What is high blood pressure (hypertension)?
Hypertension, also known as high blood pressure, is a condition in which blood vessels constantly experience high blood pressure. Through the blood vessels is transferred from the heart to all other parts of the body. With each contraction, the heart pumps blood into the vessels. Blood pressure is created by the force of blood pumped by the heart and acting on the walls of blood vessels (arteries). The higher the pressure, the harder the heart to pump blood.
Normal blood pressure in adults is defined as a blood pressure of 120 mm Hg1 at the time of contraction of the heart (systolic) and a blood pressure of 80 mm Hg at the time of its relaxation (diastolic). Blood pressure is considered elevated or high if systolic blood pressure is equal to or greater than 140 mm Hg and / or diastolic blood pressure is equal to or greater than 90 mm Hg.
2. Why is high blood pressure dangerous?
The higher the blood pressure, the higher the risk of damage to the heart or blood vessels in the main organs, such as the brain or kidneys.
Uncontrolled hypertension can lead to a heart attack, an enlarged heart and, ultimately, heart failure. Extensions (aneurysms) may develop in the blood vessels and there may appear vulnerabilities in which the vessels are more likely to become blocked and torn. Pressure in the blood vessels can lead to bleeding in the brain and the development of stroke. Hypertension can also lead to kidney failure, blindness, and cognitive impairment.
The health effects of hypertension can be exacerbated by other factors that increase the likelihood of heart attack, stroke, and renal failure. These factors include tobacco use, unhealthy diet, harmful use of alcohol, lack of physical activity and sustained stress, as well as obesity, high cholesterol and diabetes.
3. How to prevent and treat high blood pressure?
All adults should control their blood pressure, know their blood pressure is important. In the case of high blood pressure, consult a health professional.
For some people, it may be enough to change their lifestyle to normalize their blood pressure — stop using tobacco, go on a healthy diet, exercise regularly and avoid harmful alcohol. Reducing salt intake can also contribute to this. For other people, such changes are not enough, and they need medications to regulate blood pressure.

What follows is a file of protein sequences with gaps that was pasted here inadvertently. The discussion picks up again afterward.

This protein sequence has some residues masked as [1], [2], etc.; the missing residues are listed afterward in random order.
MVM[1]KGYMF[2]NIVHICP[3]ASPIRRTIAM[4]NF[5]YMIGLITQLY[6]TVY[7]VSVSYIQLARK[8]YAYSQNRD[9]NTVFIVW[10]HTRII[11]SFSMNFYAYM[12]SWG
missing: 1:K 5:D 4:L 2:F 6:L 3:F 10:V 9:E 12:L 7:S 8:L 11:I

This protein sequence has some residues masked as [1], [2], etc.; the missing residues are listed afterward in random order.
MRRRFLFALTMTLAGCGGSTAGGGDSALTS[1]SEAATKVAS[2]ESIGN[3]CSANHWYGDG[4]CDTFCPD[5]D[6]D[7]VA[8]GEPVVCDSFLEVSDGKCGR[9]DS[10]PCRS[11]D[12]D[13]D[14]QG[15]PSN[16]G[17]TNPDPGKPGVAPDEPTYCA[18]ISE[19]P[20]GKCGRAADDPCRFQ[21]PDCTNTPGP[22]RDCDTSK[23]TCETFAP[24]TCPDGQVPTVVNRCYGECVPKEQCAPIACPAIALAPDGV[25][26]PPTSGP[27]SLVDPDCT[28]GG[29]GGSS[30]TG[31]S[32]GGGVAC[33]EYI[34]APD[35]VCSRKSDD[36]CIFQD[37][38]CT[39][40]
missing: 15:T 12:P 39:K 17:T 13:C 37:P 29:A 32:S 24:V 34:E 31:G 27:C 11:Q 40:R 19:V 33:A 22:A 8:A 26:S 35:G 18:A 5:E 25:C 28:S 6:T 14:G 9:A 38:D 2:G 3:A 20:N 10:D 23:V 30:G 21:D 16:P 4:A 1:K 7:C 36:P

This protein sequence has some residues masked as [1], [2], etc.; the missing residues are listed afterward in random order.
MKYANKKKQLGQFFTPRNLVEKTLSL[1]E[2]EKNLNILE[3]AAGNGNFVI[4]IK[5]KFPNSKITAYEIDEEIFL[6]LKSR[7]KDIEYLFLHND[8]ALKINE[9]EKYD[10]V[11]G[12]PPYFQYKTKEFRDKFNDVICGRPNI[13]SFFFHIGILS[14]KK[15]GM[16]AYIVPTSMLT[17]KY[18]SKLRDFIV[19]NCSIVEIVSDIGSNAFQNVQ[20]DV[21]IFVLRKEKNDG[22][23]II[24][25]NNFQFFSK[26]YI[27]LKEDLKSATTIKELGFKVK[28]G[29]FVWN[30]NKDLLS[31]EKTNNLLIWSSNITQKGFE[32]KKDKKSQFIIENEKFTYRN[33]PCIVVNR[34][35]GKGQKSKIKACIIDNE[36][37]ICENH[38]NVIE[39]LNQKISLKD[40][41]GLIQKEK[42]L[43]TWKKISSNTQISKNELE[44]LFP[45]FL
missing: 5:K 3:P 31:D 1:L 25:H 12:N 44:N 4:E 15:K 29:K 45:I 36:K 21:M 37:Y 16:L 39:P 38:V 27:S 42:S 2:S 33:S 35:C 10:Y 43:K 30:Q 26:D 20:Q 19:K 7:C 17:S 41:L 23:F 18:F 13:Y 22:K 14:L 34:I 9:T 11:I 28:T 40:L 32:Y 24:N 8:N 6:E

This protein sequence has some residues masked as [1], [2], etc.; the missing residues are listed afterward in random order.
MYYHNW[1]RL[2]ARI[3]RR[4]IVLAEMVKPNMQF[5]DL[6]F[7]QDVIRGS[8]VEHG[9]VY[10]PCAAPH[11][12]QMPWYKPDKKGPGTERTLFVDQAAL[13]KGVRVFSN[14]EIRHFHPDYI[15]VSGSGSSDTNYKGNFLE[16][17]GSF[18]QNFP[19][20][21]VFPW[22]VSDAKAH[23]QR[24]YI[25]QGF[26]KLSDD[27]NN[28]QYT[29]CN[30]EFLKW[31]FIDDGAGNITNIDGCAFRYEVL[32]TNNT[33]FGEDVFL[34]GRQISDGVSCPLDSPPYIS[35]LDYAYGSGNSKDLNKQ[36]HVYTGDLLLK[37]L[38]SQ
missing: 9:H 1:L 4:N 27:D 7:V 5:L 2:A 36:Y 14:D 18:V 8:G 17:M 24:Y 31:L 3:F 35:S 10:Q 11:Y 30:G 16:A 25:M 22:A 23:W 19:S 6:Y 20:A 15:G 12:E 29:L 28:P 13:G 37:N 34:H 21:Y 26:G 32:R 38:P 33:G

Adults can support treatment by adhering to medical prescriptions and monitoring their health.
People with high blood pressure who also have high blood sugar, elevated blood cholesterol, or kidney problems are at increased risk of heart attack and stroke. Therefore, it is important to regularly check blood sugar levels, blood cholesterol levels and urine protein levels.
To minimize the risk of developing high blood pressure and its adverse effects, each person can take five specific steps:
lead a healthy lifestyle and pay special attention to the proper nutrition of children and young people;
reduce salt intake to less than 5 grams per day (slightly less than one teaspoon);
a day; reduce saturated fat intake and total fat intake.
Avoid harmful use of alcohol, that is, limit consumption of one standard dose of alcohol per day.
Engage in physical activity:
regularly maintain physical activity and encourage physical activity of children and young people (at least 30 minutes a day);
maintain a normal weight: the loss of every 5 kg of excess weight can contribute to a decrease in systolic blood pressure by 2-10 points.
Stop tobacco use and exposure to tobacco products.
Manage stress in such healthy ways as meditation, proper exercise and positive social contacts.
4. How widespread is high blood pressure?
More than one in five adults in the world has increased blood pressure – this condition leads to almost half of deaths from stroke and heart disease. Complications of hypertension cause 9.4 million annual deaths in the world.
In almost all high-income countries, widespread diagnosis and inexpensive drug treatment have led to a sharp decline in the proportion of people with high blood pressure and average blood pressure at the level of the entire population. This contributed to a reduction in mortality from heart disease. For example, the prevalence of high blood pressure in the WHO region for the Americas in 2014 was 18%, compared with 31% in 1980.
Conversely, low-income countries have the highest levels of high blood pressure prevalence. It is estimated that over 30% of adults in many countries in the WHO African Region have high blood pressure, and their proportion is increasing. Moreover, the average blood pressure levels in this region far exceed global average levels.
Many people with high blood pressure in developing countries are not aware of their illness and do not have access to treatment that helps keep their blood pressure under control and significantly reduce the risk of death and disability from heart disease and stroke. The identification, treatment and control of hypertension is an important public health priority throughout the world.